Are you tired of political correctness?
That’s because you’re viewing treating others with respect and equality as something that’s politically-motivated.
It’s also because you don’t like being told to change how you think or what you call things, because change is scary. Your insecurity is so strong that you experience strong anxiety at the idea of learning New Rules because you’ve worked SO long and SO hard just to learn THESE rules and you’re not even sure that you’re getting those right! New Rules just mean more chances to get things wrong, and that might make you look bad, and that’s to be avoided at all costs.
That’s probably why you’re tired of Political Correctness.
Once you connect the changes in society with how we speak, act and regard others, and you really drill down into that until you get to the fact that “others” ARE actually people, just like you, then maybe that makes a difference. Maybe it’s not so tiring if you’d ask that others have a little patience for you too. Then maybe you’d feel better about you. Maybe you wouldn’t be so anxious, so insecure. Maybe if someone else was a bit easier on you, you would be easier on others.
But since you had it hard, do you think that means others should have to have it hard as well?
Is the whole point of all this… society stuff, to do better? To BE better?
Are YOU doing better? Are you BEING better?
No, seriously. I’m asking.
Me personally, I’d actually like to see this next generation, MY KIDS, have it easier. Have it better. I’d LOVE to see what they can do if they don’t have to have it as hard as I had it. If that means I have to learn new concepts about gender, and use pronouns, and get used to things that used to be weird or different or abnormal to me… I think that’s more than fair.
I’d like to think that if we give them room to grow and the space to feel safe in, they might have a better chance at being… happy.
That’s my goal, anyway. What’s yours?
This is a short story for the Australian Writer’s Centre Furious Fiction December 2022 Contest for which I was longlisted.
In addition to being limited to 500 words, the other rules were:
- Each story had to begin with a 12-word sentence.
- Each story had to include the sale of a second-hand item
- Each story had to include at least five (5) different words that end in the letters –ICE.
Curious, when the entirety of life’s endeavours is little more than junk. Curious and pathetic. A loose collection of knickknacks, collectable items, kitsch.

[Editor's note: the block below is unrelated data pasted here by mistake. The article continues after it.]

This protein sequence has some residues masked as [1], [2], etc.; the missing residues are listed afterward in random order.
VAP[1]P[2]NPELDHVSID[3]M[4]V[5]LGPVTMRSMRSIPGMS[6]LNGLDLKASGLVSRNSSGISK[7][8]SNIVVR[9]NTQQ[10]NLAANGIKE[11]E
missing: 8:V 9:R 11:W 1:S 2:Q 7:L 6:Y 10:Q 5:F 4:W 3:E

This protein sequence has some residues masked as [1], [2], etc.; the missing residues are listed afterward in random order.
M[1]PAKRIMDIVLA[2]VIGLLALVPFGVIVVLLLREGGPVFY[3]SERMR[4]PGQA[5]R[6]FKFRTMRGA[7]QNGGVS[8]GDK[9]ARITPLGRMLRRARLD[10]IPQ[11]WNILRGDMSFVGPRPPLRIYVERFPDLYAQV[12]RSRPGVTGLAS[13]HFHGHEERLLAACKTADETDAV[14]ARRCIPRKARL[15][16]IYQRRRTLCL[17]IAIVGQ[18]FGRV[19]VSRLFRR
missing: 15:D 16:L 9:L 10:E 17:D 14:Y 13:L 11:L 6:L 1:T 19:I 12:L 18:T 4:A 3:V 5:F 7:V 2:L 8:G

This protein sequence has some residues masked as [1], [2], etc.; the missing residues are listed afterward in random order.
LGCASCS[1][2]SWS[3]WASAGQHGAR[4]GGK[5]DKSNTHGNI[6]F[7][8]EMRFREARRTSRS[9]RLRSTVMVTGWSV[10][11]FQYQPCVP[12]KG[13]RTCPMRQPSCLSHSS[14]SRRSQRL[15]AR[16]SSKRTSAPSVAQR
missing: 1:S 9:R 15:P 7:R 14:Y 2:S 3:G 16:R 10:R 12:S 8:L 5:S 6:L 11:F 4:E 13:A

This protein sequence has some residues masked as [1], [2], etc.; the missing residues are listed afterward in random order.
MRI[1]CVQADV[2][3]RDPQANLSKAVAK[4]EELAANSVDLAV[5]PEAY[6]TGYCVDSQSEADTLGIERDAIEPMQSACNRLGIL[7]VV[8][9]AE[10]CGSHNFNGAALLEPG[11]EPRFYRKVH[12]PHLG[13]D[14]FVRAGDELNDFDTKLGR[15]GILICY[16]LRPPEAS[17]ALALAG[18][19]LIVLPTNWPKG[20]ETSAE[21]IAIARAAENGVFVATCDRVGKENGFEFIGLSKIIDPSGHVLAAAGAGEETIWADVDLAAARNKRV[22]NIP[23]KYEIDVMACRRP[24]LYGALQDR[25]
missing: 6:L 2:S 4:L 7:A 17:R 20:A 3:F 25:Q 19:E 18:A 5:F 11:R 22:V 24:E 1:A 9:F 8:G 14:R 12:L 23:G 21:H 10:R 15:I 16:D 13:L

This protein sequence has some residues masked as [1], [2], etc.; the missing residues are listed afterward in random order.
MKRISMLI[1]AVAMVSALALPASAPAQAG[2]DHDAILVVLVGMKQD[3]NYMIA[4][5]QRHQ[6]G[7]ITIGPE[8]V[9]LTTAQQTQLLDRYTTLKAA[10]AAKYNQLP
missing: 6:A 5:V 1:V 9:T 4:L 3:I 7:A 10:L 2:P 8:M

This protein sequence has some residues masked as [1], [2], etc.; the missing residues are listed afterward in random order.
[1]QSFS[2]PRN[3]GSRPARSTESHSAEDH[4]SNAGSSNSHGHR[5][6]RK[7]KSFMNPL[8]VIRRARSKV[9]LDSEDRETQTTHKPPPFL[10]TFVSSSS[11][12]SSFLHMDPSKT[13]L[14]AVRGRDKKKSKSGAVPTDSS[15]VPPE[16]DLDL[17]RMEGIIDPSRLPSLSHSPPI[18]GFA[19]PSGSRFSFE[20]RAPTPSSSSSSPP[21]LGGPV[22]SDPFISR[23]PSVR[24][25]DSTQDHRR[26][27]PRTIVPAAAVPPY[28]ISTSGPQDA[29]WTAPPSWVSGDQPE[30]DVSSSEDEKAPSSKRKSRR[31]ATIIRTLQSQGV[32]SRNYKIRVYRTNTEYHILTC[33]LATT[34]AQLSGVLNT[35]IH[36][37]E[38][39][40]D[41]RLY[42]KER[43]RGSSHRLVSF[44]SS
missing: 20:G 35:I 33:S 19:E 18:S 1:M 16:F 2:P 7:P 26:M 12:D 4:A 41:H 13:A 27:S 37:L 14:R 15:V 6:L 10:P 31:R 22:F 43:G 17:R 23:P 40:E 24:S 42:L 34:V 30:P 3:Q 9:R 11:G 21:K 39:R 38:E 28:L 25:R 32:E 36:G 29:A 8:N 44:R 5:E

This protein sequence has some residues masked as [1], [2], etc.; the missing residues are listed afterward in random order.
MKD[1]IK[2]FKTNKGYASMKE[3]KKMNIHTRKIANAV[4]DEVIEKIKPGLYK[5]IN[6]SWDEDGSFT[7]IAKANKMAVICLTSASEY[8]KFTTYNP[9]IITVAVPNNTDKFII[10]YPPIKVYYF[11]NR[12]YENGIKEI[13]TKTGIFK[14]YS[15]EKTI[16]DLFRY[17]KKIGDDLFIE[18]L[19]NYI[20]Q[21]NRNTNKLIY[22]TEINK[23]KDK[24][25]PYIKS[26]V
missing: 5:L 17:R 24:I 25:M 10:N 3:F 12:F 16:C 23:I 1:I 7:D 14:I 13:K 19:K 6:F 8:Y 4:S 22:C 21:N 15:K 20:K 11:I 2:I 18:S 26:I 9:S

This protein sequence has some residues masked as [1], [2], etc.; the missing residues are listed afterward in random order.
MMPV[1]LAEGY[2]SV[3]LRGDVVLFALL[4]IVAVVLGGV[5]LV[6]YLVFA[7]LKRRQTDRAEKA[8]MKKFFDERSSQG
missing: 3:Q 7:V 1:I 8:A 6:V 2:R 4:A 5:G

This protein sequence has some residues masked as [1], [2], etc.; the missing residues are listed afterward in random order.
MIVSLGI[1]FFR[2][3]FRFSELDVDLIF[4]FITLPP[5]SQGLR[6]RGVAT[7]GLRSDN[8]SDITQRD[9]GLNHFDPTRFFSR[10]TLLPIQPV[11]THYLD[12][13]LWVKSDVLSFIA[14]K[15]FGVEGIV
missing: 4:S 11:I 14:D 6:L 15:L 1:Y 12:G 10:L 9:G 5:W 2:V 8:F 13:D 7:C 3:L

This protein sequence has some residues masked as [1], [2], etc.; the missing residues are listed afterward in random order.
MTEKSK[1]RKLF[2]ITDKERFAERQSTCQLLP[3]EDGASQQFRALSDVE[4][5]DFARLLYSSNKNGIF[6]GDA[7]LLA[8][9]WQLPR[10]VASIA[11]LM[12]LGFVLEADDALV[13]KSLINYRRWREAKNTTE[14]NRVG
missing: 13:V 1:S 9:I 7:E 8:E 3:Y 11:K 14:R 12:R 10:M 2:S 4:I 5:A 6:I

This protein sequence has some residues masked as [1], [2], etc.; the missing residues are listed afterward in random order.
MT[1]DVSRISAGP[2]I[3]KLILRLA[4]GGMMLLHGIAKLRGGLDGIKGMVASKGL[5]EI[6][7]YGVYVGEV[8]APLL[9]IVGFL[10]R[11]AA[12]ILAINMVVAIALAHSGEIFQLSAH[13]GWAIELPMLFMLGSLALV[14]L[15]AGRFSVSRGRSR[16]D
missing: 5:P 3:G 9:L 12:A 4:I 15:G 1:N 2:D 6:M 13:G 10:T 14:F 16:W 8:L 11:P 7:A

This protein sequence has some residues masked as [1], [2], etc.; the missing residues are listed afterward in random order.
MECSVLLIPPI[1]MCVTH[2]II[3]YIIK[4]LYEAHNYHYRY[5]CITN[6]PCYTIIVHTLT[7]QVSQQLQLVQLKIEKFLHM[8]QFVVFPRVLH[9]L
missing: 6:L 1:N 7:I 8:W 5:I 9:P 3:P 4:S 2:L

Annabel loved her crochet samplers, her porcelain miniatures, her creepily-staring dolls, but she worshipped her spoons. She bid them good night, every night, and she stopped and stared at them every single day, sometimes finishing a nice cup of tea whilst standing unsteadily in front of them.
Her life consisted of very few lasting things. No children, not a single loved one still alive. Those spoons were the only thing she cared about. For them to be here, in this shop, awaiting appraisal and an unfair amount of currency for them was an injustice. Annabel’s life should be worth more than that.
The shop owner regarded the spoons with slightly less disdain than he did the man presenting them. Both were of swarthy persuasion, older and greying, and had been granted citizenship many years ago. But their countries of origin had fundamental differences of policies, and now a prejudice against the other permeated their very cell structures.
Annabel’s spoons would never be here were she alive. The only way someone would get them off her and get them here, was if they knew she was dead.
The man presents a tea set, the shop owner shows even more disdain, pointing out that it hasn’t even been given a proper clean. The tea remnants stain the bottom and one of the saucers shows the striped imprint of a licorice Allsort that was unstuck from it at some point. They bicker, the shop owner doesn’t want it until I call out that I would like to purchase it.
“Fifty.” The shop owner didn’t waste even a heartbeat before turning to me with an outrageous price. The seller’s eyes light up until he looks into my eyes and there’s a flicker, but I don’t think he recognises me.